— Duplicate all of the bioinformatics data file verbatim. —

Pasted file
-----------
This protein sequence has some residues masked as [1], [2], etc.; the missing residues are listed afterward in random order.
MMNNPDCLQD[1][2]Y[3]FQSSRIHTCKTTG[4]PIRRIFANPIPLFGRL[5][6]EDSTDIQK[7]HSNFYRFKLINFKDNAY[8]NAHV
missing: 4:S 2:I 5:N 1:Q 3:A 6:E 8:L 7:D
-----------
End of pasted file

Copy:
This protein sequence has some residues masked as [1], [2], etc.; the missing residues are listed afterward in random order.
MMNNPDCLQD[1][2]Y[3]FQSSRIHTCKTTG[4]PIRRIFANPIPLFGRL[5][6]EDSTDIQK[7]HSNFYRFKLINFKDNAY[8]NAHV
missing: 4:S 2:I 5:N 1:Q 3:A 6:E 8:L 7:D